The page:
The Power "to Coin" Money: The Exercise of Monetary Powers by the Congress
M.E. Sharpe, 1992 - 272 sider
This book traces the history from colonial times to the present of the monetary powers exercised by the Congress under the Constitution. It follows the evolution of the American banking and monetary system from the perspective of specific provisions in the Constitution that authorize the government to coin money and regulate its value. The author critically examines how far the development of the contemporary money and banking system has pushed beyond the narrow powers spelled out in the Constitution. He shows how changes in congressional legislation, Supreme Court decisions on precedent-setting cases, and the evolution of central banking powers within the Federal Reserve System have expanded the scope of the federal government's monetary powers. Yet, the author views this history within the context of private limits to the authority of Congress and the Congress's distrust of lodging the central bank within the Executive branch, preferring instead to respect an independent central banking tradition. The Hamiltonian tradition, he concludes, still offers the best institutional arrangement to confront unstable markets and destabilizing political influence.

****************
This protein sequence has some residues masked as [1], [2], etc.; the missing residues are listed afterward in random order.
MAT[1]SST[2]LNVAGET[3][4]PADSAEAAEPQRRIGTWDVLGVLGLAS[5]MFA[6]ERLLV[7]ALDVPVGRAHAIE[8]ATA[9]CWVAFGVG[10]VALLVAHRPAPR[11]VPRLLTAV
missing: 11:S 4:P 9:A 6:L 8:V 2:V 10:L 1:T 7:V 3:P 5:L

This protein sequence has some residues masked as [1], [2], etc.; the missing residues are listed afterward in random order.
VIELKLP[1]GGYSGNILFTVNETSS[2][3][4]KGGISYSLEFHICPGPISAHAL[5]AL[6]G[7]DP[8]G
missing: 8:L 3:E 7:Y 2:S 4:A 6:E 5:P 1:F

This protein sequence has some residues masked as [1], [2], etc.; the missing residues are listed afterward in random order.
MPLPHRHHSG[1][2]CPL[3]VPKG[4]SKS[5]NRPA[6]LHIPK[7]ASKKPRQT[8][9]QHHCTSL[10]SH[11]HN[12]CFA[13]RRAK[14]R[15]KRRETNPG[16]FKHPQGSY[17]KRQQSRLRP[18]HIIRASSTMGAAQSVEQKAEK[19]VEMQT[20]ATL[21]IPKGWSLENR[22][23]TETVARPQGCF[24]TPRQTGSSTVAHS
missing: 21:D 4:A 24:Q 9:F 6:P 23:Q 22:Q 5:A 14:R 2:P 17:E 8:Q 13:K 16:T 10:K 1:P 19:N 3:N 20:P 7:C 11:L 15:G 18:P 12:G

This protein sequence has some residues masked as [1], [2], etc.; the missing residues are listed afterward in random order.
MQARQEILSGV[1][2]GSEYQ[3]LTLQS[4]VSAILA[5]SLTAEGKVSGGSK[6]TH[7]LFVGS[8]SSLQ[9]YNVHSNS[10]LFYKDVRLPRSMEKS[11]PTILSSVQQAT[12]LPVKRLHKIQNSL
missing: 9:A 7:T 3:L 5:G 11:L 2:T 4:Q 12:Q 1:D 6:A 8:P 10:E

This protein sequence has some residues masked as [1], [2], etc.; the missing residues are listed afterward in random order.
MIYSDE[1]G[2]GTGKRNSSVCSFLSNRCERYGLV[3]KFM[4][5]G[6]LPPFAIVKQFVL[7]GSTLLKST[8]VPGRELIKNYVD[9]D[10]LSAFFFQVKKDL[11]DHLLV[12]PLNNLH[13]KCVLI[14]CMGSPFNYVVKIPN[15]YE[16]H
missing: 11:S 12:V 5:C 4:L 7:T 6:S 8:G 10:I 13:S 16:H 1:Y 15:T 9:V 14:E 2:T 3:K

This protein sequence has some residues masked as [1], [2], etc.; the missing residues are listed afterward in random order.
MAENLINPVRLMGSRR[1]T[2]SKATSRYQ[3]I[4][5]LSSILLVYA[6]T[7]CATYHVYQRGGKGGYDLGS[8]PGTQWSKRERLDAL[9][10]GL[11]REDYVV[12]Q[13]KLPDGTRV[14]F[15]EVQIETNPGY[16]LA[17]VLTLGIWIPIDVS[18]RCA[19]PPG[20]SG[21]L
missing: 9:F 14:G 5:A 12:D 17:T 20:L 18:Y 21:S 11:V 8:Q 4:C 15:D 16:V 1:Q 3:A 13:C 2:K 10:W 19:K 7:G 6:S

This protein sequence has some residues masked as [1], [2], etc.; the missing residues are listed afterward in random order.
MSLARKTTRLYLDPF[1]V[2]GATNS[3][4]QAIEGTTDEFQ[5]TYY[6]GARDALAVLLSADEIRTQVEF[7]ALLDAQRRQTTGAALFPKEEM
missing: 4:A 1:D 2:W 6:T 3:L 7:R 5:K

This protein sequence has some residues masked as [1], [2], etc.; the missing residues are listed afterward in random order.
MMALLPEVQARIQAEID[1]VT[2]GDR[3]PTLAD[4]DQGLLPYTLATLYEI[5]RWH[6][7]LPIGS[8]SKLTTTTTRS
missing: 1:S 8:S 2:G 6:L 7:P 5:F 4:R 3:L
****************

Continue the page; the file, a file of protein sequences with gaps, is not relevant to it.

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The Scope of Monetary Policy
Interpreting the Constitution
Roots of the Constitutions Monetary Provisions
Drafting the Monetary Provisions of the Constitution
Establishing the Bank of the United States
Federal Coins and State Bank Notes
Federal Bills of Credit
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